Nelson Mandela, one of Africa’s most iconic figures, once said, “education is one of the most important weapons in a country. And the standard to which black education is neglected is something very difficult to put in words.” Mandela had to scale several hurdles to go to school. So his education ought to be a trophy for him. But this speech shows that was not how he felt. Instead, it shows the dire situation of Africa’s education gap.
Before the colonial era, Africa’s education system was primarily informal. Teachings were either centred on culture or crafts. It was a system of decentralised apprenticeship and generational value transfer. This system led to many discoveries and innovations in ancient Africa, including breakthroughs in architecture, metallurgy, art and even mathematics. The strength of this system was that it focused on practical education rather than a continuous assessment system. It was great, though far from perfect. The absence of structure, coupled with the vast differences in cultures and languages, created bottlenecks in knowledge transmission. One would think introducing formal education would only make the continent stronger. With structured institutions and uniform languages, it should have become unstoppable. However, that is not the case today.
Africa’s adoption of formal education started weakly. Since it came through colonial masters, it was not a priority. And even then, they (colonial masters) ensured they gained more from educating Africans. Consequently, this new form of education completely substituted the old form of education rather than improving it. Africa’s educational landscape then began to dwindle from this inefficient adoption. Low access, awareness and inefficient learning methods became the bane of Africa’s educational sector. Schools suffer from overcrowded classrooms, a low number of teachers, obsolete curriculums, poor compensation, and support for teachers.
Today, the poor conditions of most schools leave teachers frustrated. A 2020 report on the drivers of teacher absenteeism in sub-Saharan Africa released by the United Nations (UN) revealed that, on average, 15.5 per cent to 17.8 per cent of the 3,498 teachers surveyed reported inability to work due to delayed salaries. This problem directly contributed to them being absent from work. A United Nations Educational, Scientific and Cultural Organisation (UNESCO) report predicted that sub-Saharan Africa will need about 17 million additional teachers to achieve universal primary and secondary school education by 2030 because of a severe shortage of teachers.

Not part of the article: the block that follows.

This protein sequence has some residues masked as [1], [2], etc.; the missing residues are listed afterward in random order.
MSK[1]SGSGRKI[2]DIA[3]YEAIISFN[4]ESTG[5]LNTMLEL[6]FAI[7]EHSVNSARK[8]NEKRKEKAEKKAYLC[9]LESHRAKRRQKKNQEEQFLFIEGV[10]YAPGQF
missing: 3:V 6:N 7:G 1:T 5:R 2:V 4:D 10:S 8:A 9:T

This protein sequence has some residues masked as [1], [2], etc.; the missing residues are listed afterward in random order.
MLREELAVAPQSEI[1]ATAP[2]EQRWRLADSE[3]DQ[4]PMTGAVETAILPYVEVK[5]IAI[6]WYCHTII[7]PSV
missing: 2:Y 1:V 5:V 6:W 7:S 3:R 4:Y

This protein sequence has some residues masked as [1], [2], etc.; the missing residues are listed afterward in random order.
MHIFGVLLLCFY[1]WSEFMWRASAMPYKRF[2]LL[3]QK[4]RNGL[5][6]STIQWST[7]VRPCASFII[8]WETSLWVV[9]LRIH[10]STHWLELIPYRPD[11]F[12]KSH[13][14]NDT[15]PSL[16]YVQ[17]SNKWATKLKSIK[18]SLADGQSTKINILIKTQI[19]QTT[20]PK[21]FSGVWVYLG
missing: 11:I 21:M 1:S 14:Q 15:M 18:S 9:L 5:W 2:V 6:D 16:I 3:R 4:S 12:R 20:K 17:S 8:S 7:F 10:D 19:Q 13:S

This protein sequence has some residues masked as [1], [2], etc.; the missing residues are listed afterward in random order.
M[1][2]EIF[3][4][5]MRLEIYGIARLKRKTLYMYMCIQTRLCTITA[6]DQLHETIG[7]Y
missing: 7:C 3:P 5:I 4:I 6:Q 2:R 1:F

The educational sector is, without a doubt, in need of a makeover. Africa doesn’t simply need more schools; it needs both improvements in the learning conditions for students and working conditions for teachers. This is where ed-tech comes in. Startups are innovating ways to improve learning experiences for students and teachers. Thanks to increased internet penetration and overall tech adoption in Africa, e-learning is poised to become a trend. More people already spend their time learning on platforms such as YouTube and e-learning sites like Coursera. So it only makes sense that African startups are partakers. A notable player in this field is uLesson, which produced over 3,000 colourfully-illustrated short video lessons delivered by human tutors, covering math and physical science subjects for senior high students in Nigeria. Foondamate, a South African ed-tech startup, uses WhatsApp APIs to deliver lessons to students.